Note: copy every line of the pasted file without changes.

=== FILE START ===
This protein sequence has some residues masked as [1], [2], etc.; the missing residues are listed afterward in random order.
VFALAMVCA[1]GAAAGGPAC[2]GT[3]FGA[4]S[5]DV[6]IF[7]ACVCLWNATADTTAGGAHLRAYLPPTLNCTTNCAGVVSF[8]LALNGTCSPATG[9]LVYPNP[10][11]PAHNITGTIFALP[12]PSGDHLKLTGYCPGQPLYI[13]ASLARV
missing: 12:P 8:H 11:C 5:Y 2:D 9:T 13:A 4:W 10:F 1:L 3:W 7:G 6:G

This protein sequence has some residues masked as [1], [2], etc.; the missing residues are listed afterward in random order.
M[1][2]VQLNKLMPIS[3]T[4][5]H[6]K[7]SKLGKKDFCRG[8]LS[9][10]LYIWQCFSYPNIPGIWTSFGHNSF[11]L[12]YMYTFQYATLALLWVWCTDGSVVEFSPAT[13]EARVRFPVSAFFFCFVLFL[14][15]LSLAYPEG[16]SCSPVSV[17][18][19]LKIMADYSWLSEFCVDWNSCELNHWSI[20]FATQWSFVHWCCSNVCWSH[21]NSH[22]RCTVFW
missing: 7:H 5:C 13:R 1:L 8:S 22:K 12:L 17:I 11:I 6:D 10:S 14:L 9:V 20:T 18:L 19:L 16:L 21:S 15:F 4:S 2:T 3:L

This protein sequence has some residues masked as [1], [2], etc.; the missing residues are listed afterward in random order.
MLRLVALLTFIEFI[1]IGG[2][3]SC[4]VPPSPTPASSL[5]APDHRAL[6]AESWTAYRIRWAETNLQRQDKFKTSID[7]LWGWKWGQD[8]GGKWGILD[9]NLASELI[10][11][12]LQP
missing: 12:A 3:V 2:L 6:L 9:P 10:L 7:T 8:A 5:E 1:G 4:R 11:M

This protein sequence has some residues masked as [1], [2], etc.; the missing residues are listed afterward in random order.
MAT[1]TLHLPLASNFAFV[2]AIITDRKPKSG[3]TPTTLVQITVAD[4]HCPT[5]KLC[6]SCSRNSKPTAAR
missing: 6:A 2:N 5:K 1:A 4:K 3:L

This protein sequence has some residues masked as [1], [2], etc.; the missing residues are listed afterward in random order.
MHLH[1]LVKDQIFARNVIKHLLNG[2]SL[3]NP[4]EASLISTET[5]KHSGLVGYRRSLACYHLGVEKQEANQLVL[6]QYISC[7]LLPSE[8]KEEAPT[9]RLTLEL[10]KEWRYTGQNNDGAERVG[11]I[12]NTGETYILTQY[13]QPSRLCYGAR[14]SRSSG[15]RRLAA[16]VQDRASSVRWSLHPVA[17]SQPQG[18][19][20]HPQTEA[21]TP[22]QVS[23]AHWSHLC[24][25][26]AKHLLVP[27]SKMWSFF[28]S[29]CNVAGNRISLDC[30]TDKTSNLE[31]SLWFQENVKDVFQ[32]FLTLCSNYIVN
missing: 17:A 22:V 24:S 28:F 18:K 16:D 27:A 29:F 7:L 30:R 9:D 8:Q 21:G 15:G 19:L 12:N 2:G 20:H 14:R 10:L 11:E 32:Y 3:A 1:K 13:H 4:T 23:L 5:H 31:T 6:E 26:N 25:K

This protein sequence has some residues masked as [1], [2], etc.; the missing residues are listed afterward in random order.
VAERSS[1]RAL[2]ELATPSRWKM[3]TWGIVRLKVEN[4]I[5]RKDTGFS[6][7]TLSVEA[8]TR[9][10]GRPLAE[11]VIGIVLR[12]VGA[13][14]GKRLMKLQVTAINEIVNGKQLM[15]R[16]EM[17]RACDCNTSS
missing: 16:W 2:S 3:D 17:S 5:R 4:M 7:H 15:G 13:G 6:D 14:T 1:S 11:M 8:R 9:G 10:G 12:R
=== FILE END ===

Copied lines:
This protein sequence has some residues masked as [1], [2], etc.; the missing residues are listed afterward in random order.
VFALAMVCA[1]GAAAGGPAC[2]GT[3]FGA[4]S[5]DV[6]IF[7]ACVCLWNATADTTAGGAHLRAYLPPTLNCTTNCAGVVSF[8]LALNGTCSPATG[9]LVYPNP[10][11]PAHNITGTIFALP[12]PSGDHLKLTGYCPGQPLYI[13]ASLARV
missing: 12:P 8:H 11:C 5:Y 2:D 9:T 13:A 4:W 10:F 1:L 3:W 7:G 6:G

This protein sequence has some residues masked as [1], [2], etc.; the missing residues are listed afterward in random order.
M[1][2]VQLNKLMPIS[3]T[4][5]H[6]K[7]SKLGKKDFCRG[8]LS[9][10]LYIWQCFSYPNIPGIWTSFGHNSF[11]L[12]YMYTFQYATLALLWVWCTDGSVVEFSPAT[13]EARVRFPVSAFFFCFVLFL[14][15]LSLAYPEG[16]SCSPVSV[17][18][19]LKIMADYSWLSEFCVDWNSCELNHWSI[20]FATQWSFVHWCCSNVCWSH[21]NSH[22]RCTVFW
missing: 7:H 5:C 13:R 1:L 8:S 22:K 12:L 17:I 11:I 6:D 10:S 14:L 9:V 20:T 18:L 19:L 16:L 21:S 15:F 4:S 2:T 3:L

This protein sequence has some residues masked as [1], [2], etc.; the missing residues are listed afterward in random order.
MLRLVALLTFIEFI[1]IGG[2][3]SC[4]VPPSPTPASSL[5]APDHRAL[6]AESWTAYRIRWAETNLQRQDKFKTSID[7]LWGWKWGQD[8]GGKWGILD[9]NLASELI[10][11][12]LQP
missing: 12:A 3:V 2:L 6:L 9:P 10:L 7:T 8:A 5:E 1:G 4:R 11:M

This protein sequence has some residues masked as [1], [2], etc.; the missing residues are listed afterward in random order.
MAT[1]TLHLPLASNFAFV[2]AIITDRKPKSG[3]TPTTLVQITVAD[4]HCPT[5]KLC[6]SCSRNSKPTAAR
missing: 6:A 2:N 5:K 1:A 4:K 3:L

This protein sequence has some residues masked as [1], [2], etc.; the missing residues are listed afterward in random order.
MHLH[1]LVKDQIFARNVIKHLLNG[2]SL[3]NP[4]EASLISTET[5]KHSGLVGYRRSLACYHLGVEKQEANQLVL[6]QYISC[7]LLPSE[8]KEEAPT[9]RLTLEL[10]KEWRYTGQNNDGAERVG[11]I[12]NTGETYILTQY[13]QPSRLCYGAR[14]SRSSG[15]RRLAA[16]VQDRASSVRWSLHPVA[17]SQPQG[18][19][20]HPQTEA[21]TP[22]QVS[23]AHWSHLC[24][25][26]AKHLLVP[27]SKMWSFF[28]S[29]CNVAGNRISLDC[30]TDKTSNLE[31]SLWFQENVKDVFQ[32]FLTLCSNYIVN
missing: 17:A 22:V 24:S 28:F 18:K 16:D 27:A 29:F 7:L 30:R 9:D 8:Q 21:G 15:G 19:L 12:N 2:G 20:H 14:R 10:L 11:E 32:Y 3:A 1:K 13:H 4:T 23:L 5:H 31:T 6:E 26:N 25:K

This protein sequence has some residues masked as [1], [2], etc.; the missing residues are listed afterward in random order.
VAERSS[1]RAL[2]ELATPSRWKM[3]TWGIVRLKVEN[4]I[5]RKDTGFS[6][7]TLSVEA[8]TR[9][10]GRPLAE[11]VIGIVLR[12]VGA[13][14]GKRLMKLQVTAINEIVNGKQLM[15]R[16]EM[17]RACDCNTSS
missing: 16:W 2:S 3:D 17:S 5:R 4:M 7:H 15:G 13:G 6:D 14:T 1:S 11:M 8:R 9:G 10:G 12:R